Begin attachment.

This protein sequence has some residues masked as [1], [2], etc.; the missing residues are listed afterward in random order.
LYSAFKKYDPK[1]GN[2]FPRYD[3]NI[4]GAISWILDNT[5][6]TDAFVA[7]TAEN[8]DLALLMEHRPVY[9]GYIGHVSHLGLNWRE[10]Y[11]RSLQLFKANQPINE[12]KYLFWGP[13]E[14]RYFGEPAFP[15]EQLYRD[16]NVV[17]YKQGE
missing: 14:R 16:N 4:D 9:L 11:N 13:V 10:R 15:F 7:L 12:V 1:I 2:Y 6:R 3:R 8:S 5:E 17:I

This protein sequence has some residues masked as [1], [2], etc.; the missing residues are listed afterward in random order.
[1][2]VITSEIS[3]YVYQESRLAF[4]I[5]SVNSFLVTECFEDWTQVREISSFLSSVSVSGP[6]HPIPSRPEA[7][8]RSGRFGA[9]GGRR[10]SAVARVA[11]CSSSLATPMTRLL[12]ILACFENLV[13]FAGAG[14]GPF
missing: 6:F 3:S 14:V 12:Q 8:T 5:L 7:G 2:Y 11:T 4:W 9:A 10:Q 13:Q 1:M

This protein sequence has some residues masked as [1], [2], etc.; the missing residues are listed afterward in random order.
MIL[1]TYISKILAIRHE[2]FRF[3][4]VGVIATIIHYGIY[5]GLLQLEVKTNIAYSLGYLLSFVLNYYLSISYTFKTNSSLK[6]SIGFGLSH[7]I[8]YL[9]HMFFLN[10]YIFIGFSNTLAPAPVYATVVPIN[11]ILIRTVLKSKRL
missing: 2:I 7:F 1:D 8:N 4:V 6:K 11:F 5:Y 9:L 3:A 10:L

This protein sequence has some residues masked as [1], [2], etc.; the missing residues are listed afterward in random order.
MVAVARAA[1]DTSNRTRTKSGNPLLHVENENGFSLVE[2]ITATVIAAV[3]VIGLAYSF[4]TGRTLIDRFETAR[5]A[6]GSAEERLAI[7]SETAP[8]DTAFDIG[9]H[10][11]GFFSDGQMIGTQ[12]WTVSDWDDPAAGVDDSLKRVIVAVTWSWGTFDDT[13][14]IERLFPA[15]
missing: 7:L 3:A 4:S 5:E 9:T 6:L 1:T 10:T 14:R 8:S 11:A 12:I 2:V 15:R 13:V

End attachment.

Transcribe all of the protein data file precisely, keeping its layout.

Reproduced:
This protein sequence has some residues masked as [1], [2], etc.; the missing residues are listed afterward in random order.
LYSAFKKYDPK[1]GN[2]FPRYD[3]NI[4]GAISWILDNT[5][6]TDAFVA[7]TAEN[8]DLALLMEHRPVY[9]GYIGHVSHLGLNWRE[10]Y[11]RSLQLFKANQPINE[12]KYLFWGP[13]E[14]RYFGEPAFP[15]EQLYRD[16]NVV[17]YKQGE
missing: 14:R 16:N 4:D 9:L 11:N 13:V 10:R 15:F 7:L 12:V 1:I 2:Y 6:R 3:R 8:S 5:E 17:I

This protein sequence has some residues masked as [1], [2], etc.; the missing residues are listed afterward in random order.
[1][2]VITSEIS[3]YVYQESRLAF[4]I[5]SVNSFLVTECFEDWTQVREISSFLSSVSVSGP[6]HPIPSRPEA[7][8]RSGRFGA[9]GGRR[10]SAVARVA[11]CSSSLATPMTRLL[12]ILACFENLV[13]FAGAG[14]GPF
missing: 6:F 3:S 14:V 12:Q 8:T 5:L 7:G 2:Y 11:T 4:W 9:A 10:Q 13:Q 1:M

This protein sequence has some residues masked as [1], [2], etc.; the missing residues are listed afterward in random order.
MIL[1]TYISKILAIRHE[2]FRF[3][4]VGVIATIIHYGIY[5]GLLQLEVKTNIAYSLGYLLSFVLNYYLSISYTFKTNSSLK[6]SIGFGLSH[7]I[8]YL[9]HMFFLN[10]YIFIGFSNTLAPAPVYATVVPIN[11]ILIRTVLKSKRL
missing: 2:I 7:F 1:D 8:N 4:V 6:K 11:F 5:Y 9:L 3:A 10:L

This protein sequence has some residues masked as [1], [2], etc.; the missing residues are listed afterward in random order.
MVAVARAA[1]DTSNRTRTKSGNPLLHVENENGFSLVE[2]ITATVIAAV[3]VIGLAYSF[4]TGRTLIDRFETAR[5]A[6]GSAEERLAI[7]SETAP[8]DTAFDIG[9]H[10][11]GFFSDGQMIGTQ[12]WTVSDWDDPAAGVDDSLKRVIVAVTWSWGTFDDT[13][14]IERLFPA[15]
missing: 7:L 3:A 4:S 5:E 9:T 6:L 1:T 10:T 14:R 8:S 11:A 12:I 2:V 15:R 13:V